Scallops with Blood Orange Caramel
I can say with fair certainty that I don’t eat enough scallops. I do love me some scallops.
On pasta, in salads, on the side, or front and center on the plate.
And then there’s this funky little sauce called gastrique. It’s French, of course. Caramelized sugar and vinegar with fruit. It’s très magnifique on seafood.
If there’s a downside to the arrival of Spring, it’s that it signals the end of orange season in the U.S. Blood oranges and Cara Cara oranges are my very favorites.
Oh, and Honeybells. And Clementines. And trusty Navels. I’ll miss you so.
But let’s talk for a moment about scallops. And I mean the big fills-the-palm-of-your hand scallops. Sea scallops, diver scallops. These buggers can be tricksy to prepare.
Do you ever watch Hell’s Kitchen? It’s one of SoupAddict’s guilty pleasure shows. If ever there was a deterrent to chucking my career and going to culinary school, this show is it. Do those people really work in professional kitchens?
And … touch people’s food?
Most of the contestants look like they don’t wash their hair on a regular basis. Just sayin’.
Anyway, I love the episodes where scallops are on the menu for dinner service. That’s when the Schadenfreude kicks in. Just like in figure skating, where you’re just waiting for them to fall on the Triple Salchow-Triple Loop combo, you know the scallops are gonna wreak some serious havoc. I’m not sure how it is that professional chefs can escape ever having prepared scallops, but it happens every season.
Maybe it’s a question on the contestant application form.
“Have you ever prepared sea scallops?”
“Accepted!” (and joyous high-fives are exchanged amongst the producers for the guaranteed opportunity for their star, Gordon Ramsay, to angrily shout, “It’s rawr! It’s rawr!” at the hapless contestant who dares to present still-translucent scallops for inspection.)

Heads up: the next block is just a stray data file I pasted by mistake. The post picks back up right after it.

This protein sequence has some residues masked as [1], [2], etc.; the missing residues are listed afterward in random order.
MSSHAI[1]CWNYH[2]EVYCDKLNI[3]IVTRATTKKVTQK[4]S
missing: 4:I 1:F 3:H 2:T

So, here’s the scoop on preparing sea scallops:
1. Always look for “dry” scallops. Ask the fish monger if they’re wet or dry. Wet scallops are so named because they’ve been soaked in (and therefore absorbed a great of) a liquid mixture containing phosphates. Wet scallops will never brown, no matter what you do. Dry scallops have not been treated and are instead simply frozen soon after harvesting.
2. Rinse the scallops briefly in cool water, remove the muscle on the side (it’s a small rectangular patch of tissue — it pulls right off), and pat them dry with a paper towel.
3. Do not use a non-stick pan to prepare scallops, for two reasons: non-stick pans generally do not promote a proper sear and are not to be used in high-heat situations. Your pan must be scorching hot (over medium-high heat), and non-stick pans will begin to break down at that temperature.
4. You can oil the pan or not — if you do, choose an oil with a high smoking point, like safflower oil.
5. Arrange the scallops in the scorching hot pan, with plenty of elbow room between them. Leave them be for 2-3 minutes. Then gently flip to the other side. Cook for an additional 2 to 3 minutes until the scallop is opaque through and through.